Four exchange students join CF

Nuranineen Wama of Thailand, Faith Aruwan of Nigeria, Simon Bjelland of Norway and Ana Cunha of Brazil 

“It surprises me that everyone is so open and welcoming; there are people who’ve walked up to me right away and want to get to know me. I think that’s great.” -exchange student Simon Bjelland

For most people, high school is difficult enough, but four students walking the halls of Cedar Falls High School made the choice to challenge their high school experience even more by traveling abroad. This year, Cedar Falls High School welcomes four foreign exchange students representing just about every continent.

Pleasantly surprised, they all agree that the welcome they received upon arrival in Cedar Falls was warmer than they expected. “People here are really friendly. I thought no one would talk to me or care at all. I thought the only friend I’d have was a cat. The cat doesn’t have a culture, I wouldn’t have to adjust to him,” Ana Cunha of Brazil said.

Simon Bjelland of Norway also feels positive about the welcome he’s received while in Cedar Falls. “It surprises me that everyone is so open and welcoming; there are people who’ve walked up to me right away and want to get to know me. I think that’s great,” Bjelland said.

Faith Aruwan of Nigeria noticed that the atmosphere of Cedar Falls High School is much more laid back than her high school in Nigeria. “Some of the things are different, rights and privleges you have are way more. If a child misses class two times or more here, detention. In Nigeria, you get a zero and beaten by the teacher,” Aruwan said. As well as the difference in policies, Aruwan also observed a positive accomodating outlook while in Cedar Falls. “People are willing to help here, other places, it’s not like that.”

The welcome from students and host families has greatly eased the culture shock for these adventurous students. However, there are some things about American school and culture that will take time to adjust to. Aruwan is still getting used to the taste of some American foods. “It kind of tastes like vinegar, more spicy. I can’t always figure out where the ingredients are from,” Aruwan said. However, she enjoys some American foods such as spaghetti, waffles and cereal.

While all of these students miss certain things from home, there is one thing Nuranineen Wama of Thailand does not miss. “Here we begin school at 8 a.m. and finish at 2 or 3 p.m. At home, I started at 7:30 a.m. and finished at 4:30 p.m.,” Wama said.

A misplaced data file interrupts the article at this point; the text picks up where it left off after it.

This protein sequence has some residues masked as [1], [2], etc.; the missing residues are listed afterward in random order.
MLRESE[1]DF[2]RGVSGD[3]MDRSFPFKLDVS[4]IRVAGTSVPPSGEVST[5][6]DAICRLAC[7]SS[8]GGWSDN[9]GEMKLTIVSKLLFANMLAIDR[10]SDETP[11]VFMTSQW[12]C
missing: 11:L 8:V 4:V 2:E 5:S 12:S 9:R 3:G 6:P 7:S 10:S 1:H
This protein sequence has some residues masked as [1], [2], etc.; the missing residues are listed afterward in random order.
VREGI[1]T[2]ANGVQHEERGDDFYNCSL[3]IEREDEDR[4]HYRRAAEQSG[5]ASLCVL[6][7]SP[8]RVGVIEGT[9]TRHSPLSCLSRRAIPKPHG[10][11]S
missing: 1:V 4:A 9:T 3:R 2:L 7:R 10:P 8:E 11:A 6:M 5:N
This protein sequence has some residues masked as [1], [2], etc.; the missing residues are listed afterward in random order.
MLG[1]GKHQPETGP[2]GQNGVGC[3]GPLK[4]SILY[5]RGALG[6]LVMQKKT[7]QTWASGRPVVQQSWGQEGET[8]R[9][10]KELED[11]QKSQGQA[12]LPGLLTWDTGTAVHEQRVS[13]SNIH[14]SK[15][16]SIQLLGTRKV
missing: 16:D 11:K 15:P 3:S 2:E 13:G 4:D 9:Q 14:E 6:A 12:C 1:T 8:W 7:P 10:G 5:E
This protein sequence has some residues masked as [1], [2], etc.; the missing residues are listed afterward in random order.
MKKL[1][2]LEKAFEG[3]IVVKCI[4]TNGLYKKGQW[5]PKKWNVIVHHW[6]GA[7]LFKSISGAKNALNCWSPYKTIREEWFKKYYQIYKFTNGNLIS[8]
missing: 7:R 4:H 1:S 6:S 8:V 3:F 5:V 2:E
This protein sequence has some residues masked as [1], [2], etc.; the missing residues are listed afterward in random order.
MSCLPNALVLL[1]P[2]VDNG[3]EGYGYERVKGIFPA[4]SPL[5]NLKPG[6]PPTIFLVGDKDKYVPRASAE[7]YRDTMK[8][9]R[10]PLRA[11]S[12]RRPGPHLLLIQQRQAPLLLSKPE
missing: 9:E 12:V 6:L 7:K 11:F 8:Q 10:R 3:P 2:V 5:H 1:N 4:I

Bjellend also had school on a much different schedule than what most American high schoolers are used to. “Every other day we had late mornings, Tuesday and Thursday 9:45, and 10:30 on Fridays,” Bjelland said. The length of the CFHS school day remains a consistent change for all the exchange students. Cunha misses her big lunch time meal every day and her school dismissal at 12:30 p.m. “I think you need to eat more here; I’m starved here in the morning. This is really weird to me. I don’t think the food they give here is a lunch, it’s more of a snack,” Cunha said.

Even though most of the students don’t like the school lunches, at the end of the day, they are thankful for a home cooked meal. “My host mom cooks really well, and I like the restaurants,” Cunha said.

In addition to providing meals, host families also provide support and advice to their exchange students. “They’ve helped me to be more flexible to the environment,” Aruwan said. Wama feels fortunate about living with senior Rachel Nurse’s family. “They’re very nice and I feel I’m so lucky that Rachel is my age and we can talk about anything,” Wama said.

The feeling is mutual according to Cedar Falls High School senior, Rachel Nurse, whose family is hosting Nuraineen. “My relationship with Nuraineen, we call her Deni — her American nickname that she chose — is wonderful. I have always wanted a sister and when the opportunity to host a foreign exchange student came up, I knew I was willing to try it! Deni and I share a room and we get along really well. We both love watching Glee and listening to music. She has only been here a month and I would already call her one of my best friends. She is super hilarious and always makes me smile!” Nurse said.

Despite the support of their host families, students still miss home sometimes. “Of course I miss all my friends back in Norway. They tried to convince me not to go. I think they envy me,” Bjelland said.




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